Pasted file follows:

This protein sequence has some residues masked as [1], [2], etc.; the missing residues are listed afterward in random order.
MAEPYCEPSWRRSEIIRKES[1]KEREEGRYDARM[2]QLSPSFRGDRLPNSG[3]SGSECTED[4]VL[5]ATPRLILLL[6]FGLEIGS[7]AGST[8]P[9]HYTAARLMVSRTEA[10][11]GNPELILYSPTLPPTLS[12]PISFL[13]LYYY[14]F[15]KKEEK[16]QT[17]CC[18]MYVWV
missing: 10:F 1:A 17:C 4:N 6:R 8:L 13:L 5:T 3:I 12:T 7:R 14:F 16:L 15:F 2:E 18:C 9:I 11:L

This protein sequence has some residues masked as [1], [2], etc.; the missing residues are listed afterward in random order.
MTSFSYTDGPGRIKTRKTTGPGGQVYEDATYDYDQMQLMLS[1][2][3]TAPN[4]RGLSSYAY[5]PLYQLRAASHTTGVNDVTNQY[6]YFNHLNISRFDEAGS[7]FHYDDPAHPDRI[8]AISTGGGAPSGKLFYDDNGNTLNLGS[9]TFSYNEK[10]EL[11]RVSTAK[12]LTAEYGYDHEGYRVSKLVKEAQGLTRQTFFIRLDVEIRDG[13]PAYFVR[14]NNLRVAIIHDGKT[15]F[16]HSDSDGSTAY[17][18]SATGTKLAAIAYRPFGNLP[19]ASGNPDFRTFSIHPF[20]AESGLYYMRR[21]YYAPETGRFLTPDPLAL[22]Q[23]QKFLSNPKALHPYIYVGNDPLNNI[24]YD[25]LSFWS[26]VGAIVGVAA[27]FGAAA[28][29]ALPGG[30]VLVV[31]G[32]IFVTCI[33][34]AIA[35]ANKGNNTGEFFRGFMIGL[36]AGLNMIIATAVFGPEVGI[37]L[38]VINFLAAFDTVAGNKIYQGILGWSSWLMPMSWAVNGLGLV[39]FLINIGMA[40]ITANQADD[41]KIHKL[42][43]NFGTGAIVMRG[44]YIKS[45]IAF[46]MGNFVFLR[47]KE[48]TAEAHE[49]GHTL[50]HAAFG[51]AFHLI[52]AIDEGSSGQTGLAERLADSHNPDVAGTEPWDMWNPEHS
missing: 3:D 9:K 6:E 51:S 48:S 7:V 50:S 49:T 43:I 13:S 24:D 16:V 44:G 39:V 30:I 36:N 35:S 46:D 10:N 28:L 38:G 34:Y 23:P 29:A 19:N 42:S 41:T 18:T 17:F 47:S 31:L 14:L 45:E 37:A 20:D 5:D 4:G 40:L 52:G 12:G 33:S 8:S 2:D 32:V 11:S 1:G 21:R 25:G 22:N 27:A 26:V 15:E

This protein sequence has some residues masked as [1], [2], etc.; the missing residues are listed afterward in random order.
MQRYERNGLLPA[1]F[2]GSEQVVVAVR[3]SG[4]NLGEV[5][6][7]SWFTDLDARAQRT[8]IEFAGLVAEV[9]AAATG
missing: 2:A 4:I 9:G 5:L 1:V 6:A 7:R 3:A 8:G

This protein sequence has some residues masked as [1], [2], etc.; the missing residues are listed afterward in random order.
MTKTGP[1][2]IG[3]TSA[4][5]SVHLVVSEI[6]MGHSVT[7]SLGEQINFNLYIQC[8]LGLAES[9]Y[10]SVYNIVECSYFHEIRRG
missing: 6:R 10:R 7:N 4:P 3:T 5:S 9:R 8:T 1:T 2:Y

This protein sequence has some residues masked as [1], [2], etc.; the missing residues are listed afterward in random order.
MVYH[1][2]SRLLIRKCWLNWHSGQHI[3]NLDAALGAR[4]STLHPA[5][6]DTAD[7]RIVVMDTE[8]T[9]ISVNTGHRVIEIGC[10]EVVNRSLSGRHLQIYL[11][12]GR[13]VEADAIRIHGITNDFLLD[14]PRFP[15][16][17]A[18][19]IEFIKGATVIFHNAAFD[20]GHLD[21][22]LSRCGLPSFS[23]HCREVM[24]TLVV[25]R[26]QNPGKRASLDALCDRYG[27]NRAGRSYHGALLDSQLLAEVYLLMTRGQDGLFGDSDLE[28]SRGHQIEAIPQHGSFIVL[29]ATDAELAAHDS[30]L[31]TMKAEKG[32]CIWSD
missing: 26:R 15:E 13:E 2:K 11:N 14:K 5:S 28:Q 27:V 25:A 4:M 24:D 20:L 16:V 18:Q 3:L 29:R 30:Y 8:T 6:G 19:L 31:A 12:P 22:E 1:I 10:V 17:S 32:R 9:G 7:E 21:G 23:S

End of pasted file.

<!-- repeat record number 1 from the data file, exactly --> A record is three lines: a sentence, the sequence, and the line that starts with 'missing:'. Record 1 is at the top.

This protein sequence has some residues masked as [1], [2], etc.; the missing residues are listed afterward in random order.
MAEPYCEPSWRRSEIIRKES[1]KEREEGRYDARM[2]QLSPSFRGDRLPNSG[3]SGSECTED[4]VL[5]ATPRLILLL[6]FGLEIGS[7]AGST[8]P[9]HYTAARLMVSRTEA[10][11]GNPELILYSPTLPPTLS[12]PISFL[13]LYYY[14]F[15]KKEEK[16]QT[17]CC[18]MYVWV
missing: 10:F 1:A 17:C 4:N 6:R 8:L 13:L 5:T 3:I 12:T 7:R 14:F 16:L 15:F 2:E 18:C 9:I 11:L